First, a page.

There are two kinds of people in the world … People who need Answers and People who need Questions.
Don’t hear that as a criticism; it’s my theory. But also for me, it’s anecdotal truth. Over the years, I’ve observed it in others but mostly I recognize it in myself.
My life was shaped by a strong conservatism – social, political and theological – and I still see the value of conserving healthy values and productive practices. I freely confess that in some ways I am quite conservative: I tend to take the same route to the same grocery store where I know where things are. I like the brands that I like and resist changing what I’m used to unless there is some really good reason for it.
But then on the other hand, I’ve long had a bold liberal streak in me. If something can be done a more efficient way then I say: “Go for it.” When introduced to new ideas, I’m curious. I want to know more and if I see value in new thoughts, I’m happy to adjust my beliefs or change my mind. So don’t hear my thesis as a criticism because I realize I am a person who yearns for answers and a person who thirsts for questions all at the same time.
In my life journey, it has been the questions that have saved my soul.
When I talk about salvation here, I’m using an ancient understanding that speaks of healing and wholeness. For me, the “salvation” of doubting and questioning and challenging represent a kind of rescue from smallness and arrogance and mediocrity.
Questions may not accomplish wholeness by themselves but I believe they lead us on a path toward a more complete, holistic way of being in the world. But even as I firmly believe all of us are multi-faceted, “both-and” humans, I also hold to my theory: some people do questions better than others.
When I was a minister serving in local congregations, I used to train my youth workers: “Your job is not to give our young people answers; especially your answers. Your job is to help them ask good questions; to find their best questions.”
A few years ago, when I saw another church in the neighborhood post a sign in its front yard: “Come here for the answers to your questions,” I wanted to rush back to my church and post a sign that said: “Come here to question your neat answers.”
Whenever I blog for the Coffee Party USA, I recognize (yet again) that there are many thoughtful, generous people in the world whose lives are sparked by curiosity. There are many who share my thirst for questions.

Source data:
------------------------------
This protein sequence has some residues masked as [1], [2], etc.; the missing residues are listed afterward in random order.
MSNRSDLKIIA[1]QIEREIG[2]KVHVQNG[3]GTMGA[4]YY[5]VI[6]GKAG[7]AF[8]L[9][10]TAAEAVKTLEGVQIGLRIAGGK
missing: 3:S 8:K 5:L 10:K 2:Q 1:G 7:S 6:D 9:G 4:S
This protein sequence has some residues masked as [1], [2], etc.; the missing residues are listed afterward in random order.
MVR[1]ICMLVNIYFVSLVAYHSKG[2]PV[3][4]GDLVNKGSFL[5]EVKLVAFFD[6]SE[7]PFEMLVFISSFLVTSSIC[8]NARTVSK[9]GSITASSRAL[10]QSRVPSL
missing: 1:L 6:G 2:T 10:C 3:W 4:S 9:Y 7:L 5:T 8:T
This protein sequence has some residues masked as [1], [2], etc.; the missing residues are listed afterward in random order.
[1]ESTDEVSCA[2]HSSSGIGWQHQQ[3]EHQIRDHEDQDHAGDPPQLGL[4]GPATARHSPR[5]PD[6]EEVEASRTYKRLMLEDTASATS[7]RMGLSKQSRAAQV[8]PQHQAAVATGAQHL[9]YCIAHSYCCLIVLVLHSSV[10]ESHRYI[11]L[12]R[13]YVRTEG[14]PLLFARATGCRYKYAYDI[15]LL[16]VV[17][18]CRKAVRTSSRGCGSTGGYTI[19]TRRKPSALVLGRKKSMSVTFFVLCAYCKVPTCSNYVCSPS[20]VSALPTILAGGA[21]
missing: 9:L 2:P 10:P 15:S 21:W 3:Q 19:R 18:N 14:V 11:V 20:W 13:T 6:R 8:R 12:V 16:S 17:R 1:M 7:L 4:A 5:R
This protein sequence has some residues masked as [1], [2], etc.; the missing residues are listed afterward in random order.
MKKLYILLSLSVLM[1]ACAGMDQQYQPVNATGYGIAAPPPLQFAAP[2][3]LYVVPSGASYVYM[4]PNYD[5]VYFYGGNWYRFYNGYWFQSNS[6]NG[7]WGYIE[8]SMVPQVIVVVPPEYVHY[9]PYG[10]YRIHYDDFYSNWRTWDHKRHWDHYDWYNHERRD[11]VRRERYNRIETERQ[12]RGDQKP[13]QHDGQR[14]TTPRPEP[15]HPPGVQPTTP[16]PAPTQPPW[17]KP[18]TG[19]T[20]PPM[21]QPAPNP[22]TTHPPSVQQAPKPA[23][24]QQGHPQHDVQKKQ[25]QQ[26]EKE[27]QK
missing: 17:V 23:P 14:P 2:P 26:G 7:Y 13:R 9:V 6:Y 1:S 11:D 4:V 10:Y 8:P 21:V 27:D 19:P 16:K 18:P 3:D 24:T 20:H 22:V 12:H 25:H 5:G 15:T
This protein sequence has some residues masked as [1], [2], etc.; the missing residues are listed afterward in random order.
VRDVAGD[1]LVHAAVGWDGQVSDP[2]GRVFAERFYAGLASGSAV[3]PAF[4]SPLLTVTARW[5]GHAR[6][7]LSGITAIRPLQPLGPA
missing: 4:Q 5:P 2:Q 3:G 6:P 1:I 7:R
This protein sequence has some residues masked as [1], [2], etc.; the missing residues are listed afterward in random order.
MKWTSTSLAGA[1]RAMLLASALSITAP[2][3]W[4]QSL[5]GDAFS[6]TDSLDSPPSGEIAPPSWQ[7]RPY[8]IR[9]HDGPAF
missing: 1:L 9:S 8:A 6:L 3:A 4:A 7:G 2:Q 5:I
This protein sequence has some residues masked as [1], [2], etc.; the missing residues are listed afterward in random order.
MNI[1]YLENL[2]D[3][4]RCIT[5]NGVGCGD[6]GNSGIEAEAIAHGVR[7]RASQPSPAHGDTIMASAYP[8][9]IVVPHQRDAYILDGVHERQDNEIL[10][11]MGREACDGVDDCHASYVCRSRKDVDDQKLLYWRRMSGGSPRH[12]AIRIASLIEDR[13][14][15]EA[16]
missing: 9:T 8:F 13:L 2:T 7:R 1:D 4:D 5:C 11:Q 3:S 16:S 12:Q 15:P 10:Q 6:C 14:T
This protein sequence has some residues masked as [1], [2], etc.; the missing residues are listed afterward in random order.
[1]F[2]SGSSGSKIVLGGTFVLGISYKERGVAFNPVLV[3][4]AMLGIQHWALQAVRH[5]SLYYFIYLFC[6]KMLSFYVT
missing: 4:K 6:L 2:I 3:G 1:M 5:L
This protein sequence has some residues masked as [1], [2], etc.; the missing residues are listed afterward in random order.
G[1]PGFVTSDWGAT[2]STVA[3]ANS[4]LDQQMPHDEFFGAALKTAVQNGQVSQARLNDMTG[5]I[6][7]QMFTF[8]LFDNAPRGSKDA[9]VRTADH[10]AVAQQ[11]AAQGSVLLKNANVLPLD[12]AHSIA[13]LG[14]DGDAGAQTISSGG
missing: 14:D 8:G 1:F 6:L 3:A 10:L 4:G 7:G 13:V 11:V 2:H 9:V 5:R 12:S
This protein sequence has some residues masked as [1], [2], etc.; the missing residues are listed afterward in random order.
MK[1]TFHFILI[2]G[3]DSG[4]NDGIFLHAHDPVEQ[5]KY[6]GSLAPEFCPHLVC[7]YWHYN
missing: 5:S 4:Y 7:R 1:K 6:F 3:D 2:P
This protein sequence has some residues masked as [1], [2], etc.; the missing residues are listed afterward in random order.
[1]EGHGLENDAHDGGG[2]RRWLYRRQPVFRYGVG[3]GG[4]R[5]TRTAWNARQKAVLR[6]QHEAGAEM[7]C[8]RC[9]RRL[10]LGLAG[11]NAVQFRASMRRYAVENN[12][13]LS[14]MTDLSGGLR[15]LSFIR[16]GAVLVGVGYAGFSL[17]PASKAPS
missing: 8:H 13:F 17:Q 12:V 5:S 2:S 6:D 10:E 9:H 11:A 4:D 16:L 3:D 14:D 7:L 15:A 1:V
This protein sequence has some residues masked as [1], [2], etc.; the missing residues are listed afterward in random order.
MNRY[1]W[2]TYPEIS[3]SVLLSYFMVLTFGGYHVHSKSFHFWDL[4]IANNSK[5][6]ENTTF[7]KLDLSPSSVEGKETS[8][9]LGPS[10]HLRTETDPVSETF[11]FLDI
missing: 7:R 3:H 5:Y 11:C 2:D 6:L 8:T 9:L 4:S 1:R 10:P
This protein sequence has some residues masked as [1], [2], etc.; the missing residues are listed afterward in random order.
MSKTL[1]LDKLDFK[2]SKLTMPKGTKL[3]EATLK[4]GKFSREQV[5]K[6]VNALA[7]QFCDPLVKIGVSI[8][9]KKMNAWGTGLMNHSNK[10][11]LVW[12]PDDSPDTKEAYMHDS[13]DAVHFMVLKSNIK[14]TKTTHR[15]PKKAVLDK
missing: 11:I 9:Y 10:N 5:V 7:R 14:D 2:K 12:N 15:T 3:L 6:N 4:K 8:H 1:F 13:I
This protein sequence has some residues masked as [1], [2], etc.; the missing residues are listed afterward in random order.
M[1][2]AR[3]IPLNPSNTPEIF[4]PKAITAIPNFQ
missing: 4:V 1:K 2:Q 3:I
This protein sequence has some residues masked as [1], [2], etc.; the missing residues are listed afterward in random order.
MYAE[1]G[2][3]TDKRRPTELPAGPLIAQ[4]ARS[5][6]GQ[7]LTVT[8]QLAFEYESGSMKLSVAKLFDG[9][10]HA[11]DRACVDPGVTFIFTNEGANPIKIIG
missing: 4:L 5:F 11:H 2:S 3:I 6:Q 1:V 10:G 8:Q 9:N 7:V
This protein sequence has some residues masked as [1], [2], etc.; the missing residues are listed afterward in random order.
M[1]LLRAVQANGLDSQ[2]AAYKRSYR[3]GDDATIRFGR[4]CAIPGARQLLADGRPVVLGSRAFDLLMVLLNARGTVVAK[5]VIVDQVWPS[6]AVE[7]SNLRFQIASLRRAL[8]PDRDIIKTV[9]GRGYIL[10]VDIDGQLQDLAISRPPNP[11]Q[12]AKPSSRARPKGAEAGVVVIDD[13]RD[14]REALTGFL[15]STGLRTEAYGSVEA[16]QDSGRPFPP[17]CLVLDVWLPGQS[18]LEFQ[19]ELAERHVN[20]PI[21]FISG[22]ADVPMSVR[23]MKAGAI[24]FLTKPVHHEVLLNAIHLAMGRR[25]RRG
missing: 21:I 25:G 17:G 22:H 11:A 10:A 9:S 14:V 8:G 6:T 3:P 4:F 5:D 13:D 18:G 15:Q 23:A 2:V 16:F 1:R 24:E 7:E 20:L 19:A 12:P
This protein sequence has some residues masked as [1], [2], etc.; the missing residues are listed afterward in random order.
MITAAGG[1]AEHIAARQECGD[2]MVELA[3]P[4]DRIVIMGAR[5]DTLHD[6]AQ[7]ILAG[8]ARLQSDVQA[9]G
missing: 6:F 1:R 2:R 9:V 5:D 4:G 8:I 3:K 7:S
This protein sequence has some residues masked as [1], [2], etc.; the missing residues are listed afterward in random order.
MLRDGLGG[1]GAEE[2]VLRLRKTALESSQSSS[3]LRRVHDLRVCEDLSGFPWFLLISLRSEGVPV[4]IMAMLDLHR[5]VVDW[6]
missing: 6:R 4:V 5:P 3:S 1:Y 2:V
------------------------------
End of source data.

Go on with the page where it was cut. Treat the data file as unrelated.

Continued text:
But I’m also seeing (yet again) how very easy it is to ask questions with answers already presupposed. And I’m seeing how very easy it is to judge other people for both their answers and their questions.
Our national dialogue is too often judgmental of people who have different beliefs and opinions. Our public conversation is too often contentious, suspicious and cruel. Instead of judging and categorizing, how about we figure out how to give people space to be on whatever journey they are on? No one will ever change anyone else’s mind with ridicule or criticism.
Whether we prefer questions or answers, whether we are male or female, whether we are gay or straight or black or brown or white or blue or red or old or young, how about we figure out how to let each other be? And how about we figure out how to be patient and kind even toward those who haven’t figured this out yet?
We all are on our own journey, proceeding at our own pace, and no two people are ever in the same place at the same time.
I know for me, it would have done no good for anyone to force the questions before I was ready. The right questions tend to come in their own right time. I know for me, it would have done no good for anyone to force their answers onto my questions. Good answers grow and unfold in their own good time.
But what has done me a huge amount of good is to have people in my circle who live life large and who will love me and accept me just as I am. It has been a huge relief to find in other people a wide place where questions are welcomed and answers are bold.
As we all continue to figure out how to be in relationship with each other in this fractured and fragmented society of ours, I think the main thing we need to figure out is how to love better.
Love life, love the questions, love the answers, love the journey, love one another. In the passionate words of Maya Angelou:
We are weaned from our timidity
In the flush of love’s light
we dare be brave…
Maya Angelou poem: Touched by an Angel
Charlotte Vaughan Coyle lives in Paris TX and blogs about intersections of faith, culture and politics on her website and Intersections Facebook page. She frequently shares her thoughts with Coffee Party USA as a regular volunteer.